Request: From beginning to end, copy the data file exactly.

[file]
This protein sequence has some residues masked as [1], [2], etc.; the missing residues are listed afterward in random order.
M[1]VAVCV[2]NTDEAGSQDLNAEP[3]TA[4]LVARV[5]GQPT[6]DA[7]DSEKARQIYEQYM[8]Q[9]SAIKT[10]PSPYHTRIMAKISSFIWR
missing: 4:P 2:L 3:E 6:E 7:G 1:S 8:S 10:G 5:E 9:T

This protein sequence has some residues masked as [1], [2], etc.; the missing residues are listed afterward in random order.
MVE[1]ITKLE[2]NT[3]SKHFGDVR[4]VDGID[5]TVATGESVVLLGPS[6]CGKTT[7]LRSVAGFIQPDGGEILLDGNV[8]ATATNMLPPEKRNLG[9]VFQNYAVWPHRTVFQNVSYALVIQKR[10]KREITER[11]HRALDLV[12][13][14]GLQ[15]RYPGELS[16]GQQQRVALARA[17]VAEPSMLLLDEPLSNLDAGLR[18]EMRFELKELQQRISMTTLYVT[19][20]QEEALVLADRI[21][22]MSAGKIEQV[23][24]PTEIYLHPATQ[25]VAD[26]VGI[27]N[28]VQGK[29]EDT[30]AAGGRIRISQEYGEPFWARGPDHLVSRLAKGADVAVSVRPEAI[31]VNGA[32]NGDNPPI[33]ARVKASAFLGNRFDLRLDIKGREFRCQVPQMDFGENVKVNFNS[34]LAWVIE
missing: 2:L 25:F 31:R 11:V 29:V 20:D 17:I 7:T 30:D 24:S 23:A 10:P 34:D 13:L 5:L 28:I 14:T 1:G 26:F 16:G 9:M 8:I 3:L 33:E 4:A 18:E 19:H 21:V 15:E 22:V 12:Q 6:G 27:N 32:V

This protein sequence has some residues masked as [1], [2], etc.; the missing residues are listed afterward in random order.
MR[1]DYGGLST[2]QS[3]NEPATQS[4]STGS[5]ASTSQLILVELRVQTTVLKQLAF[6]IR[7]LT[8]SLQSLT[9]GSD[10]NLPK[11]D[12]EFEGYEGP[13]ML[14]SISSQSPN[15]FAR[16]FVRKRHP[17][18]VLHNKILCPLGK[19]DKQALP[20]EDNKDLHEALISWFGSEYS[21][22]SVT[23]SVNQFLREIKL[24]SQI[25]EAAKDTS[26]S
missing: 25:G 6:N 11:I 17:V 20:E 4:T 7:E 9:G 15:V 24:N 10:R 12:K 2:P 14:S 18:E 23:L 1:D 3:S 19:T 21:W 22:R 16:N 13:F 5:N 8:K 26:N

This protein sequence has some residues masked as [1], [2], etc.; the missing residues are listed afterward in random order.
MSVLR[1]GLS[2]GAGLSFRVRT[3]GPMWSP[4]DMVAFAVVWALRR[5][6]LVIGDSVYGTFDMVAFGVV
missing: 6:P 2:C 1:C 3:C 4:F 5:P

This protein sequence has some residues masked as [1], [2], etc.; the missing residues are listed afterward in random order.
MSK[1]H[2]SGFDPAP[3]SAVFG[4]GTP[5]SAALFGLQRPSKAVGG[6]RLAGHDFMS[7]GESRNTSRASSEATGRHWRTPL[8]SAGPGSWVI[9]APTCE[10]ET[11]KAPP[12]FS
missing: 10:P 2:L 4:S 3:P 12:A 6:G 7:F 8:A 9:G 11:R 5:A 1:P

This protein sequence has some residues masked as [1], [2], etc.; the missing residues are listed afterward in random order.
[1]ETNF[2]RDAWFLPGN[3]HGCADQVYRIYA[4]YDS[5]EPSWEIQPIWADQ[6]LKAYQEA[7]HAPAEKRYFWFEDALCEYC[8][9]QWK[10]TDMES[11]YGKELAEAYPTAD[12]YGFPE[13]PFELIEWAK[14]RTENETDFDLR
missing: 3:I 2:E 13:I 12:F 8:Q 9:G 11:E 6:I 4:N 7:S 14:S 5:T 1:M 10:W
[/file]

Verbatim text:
This protein sequence has some residues masked as [1], [2], etc.; the missing residues are listed afterward in random order.
M[1]VAVCV[2]NTDEAGSQDLNAEP[3]TA[4]LVARV[5]GQPT[6]DA[7]DSEKARQIYEQYM[8]Q[9]SAIKT[10]PSPYHTRIMAKISSFIWR
missing: 4:P 2:L 3:E 6:E 7:G 1:S 8:S 10:G 5:E 9:T

This protein sequence has some residues masked as [1], [2], etc.; the missing residues are listed afterward in random order.
MVE[1]ITKLE[2]NT[3]SKHFGDVR[4]VDGID[5]TVATGESVVLLGPS[6]CGKTT[7]LRSVAGFIQPDGGEILLDGNV[8]ATATNMLPPEKRNLG[9]VFQNYAVWPHRTVFQNVSYALVIQKR[10]KREITER[11]HRALDLV[12][13][14]GLQ[15]RYPGELS[16]GQQQRVALARA[17]VAEPSMLLLDEPLSNLDAGLR[18]EMRFELKELQQRISMTTLYVT[19][20]QEEALVLADRI[21][22]MSAGKIEQV[23][24]PTEIYLHPATQ[25]VAD[26]VGI[27]N[28]VQGK[29]EDT[30]AAGGRIRISQEYGEPFWARGPDHLVSRLAKGADVAVSVRPEAI[31]VNGA[32]NGDNPPI[33]ARVKASAFLGNRFDLRLDIKGREFRCQVPQMDFGENVKVNFNS[34]LAWVIE
missing: 2:L 25:F 31:R 11:V 29:V 20:D 17:I 7:T 30:D 24:S 23:A 10:P 34:D 13:L 5:L 28:I 14:T 1:G 26:F 16:G 9:M 8:I 3:L 33:E 4:A 18:E 19:H 21:V 15:E 22:V 12:Q 6:G 27:N 32:V

This protein sequence has some residues masked as [1], [2], etc.; the missing residues are listed afterward in random order.
MR[1]DYGGLST[2]QS[3]NEPATQS[4]STGS[5]ASTSQLILVELRVQTTVLKQLAF[6]IR[7]LT[8]SLQSLT[9]GSD[10]NLPK[11]D[12]EFEGYEGP[13]ML[14]SISSQSPN[15]FAR[16]FVRKRHP[17][18]VLHNKILCPLGK[19]DKQALP[20]EDNKDLHEALISWFGSEYS[21][22]SVT[23]SVNQFLREIKL[24]SQI[25]EAAKDTS[26]S
missing: 25:G 6:N 11:I 17:V 20:E 4:T 7:E 9:G 15:V 24:N 10:R 12:K 2:P 14:S 18:E 23:L 1:D 3:S 19:T 21:W 22:R 16:N 13:F 5:N 8:K 26:N

This protein sequence has some residues masked as [1], [2], etc.; the missing residues are listed afterward in random order.
MSVLR[1]GLS[2]GAGLSFRVRT[3]GPMWSP[4]DMVAFAVVWALRR[5][6]LVIGDSVYGTFDMVAFGVV
missing: 6:P 2:C 1:C 3:C 4:F 5:P

This protein sequence has some residues masked as [1], [2], etc.; the missing residues are listed afterward in random order.
MSK[1]H[2]SGFDPAP[3]SAVFG[4]GTP[5]SAALFGLQRPSKAVGG[6]RLAGHDFMS[7]GESRNTSRASSEATGRHWRTPL[8]SAGPGSWVI[9]APTCE[10]ET[11]KAPP[12]FS
missing: 10:P 2:L 4:S 3:P 12:A 6:G 7:F 8:A 9:G 11:R 5:A 1:P

This protein sequence has some residues masked as [1], [2], etc.; the missing residues are listed afterward in random order.
[1]ETNF[2]RDAWFLPGN[3]HGCADQVYRIYA[4]YDS[5]EPSWEIQPIWADQ[6]LKAYQEA[7]HAPAEKRYFWFEDALCEYC[8][9]QWK[10]TDMES[11]YGKELAEAYPTAD[12]YGFPE[13]PFELIEWAK[14]RTENETDFDLR
missing: 3:I 2:E 13:I 12:F 8:Q 9:G 11:E 6:I 4:N 7:S 14:S 5:T 1:M 10:W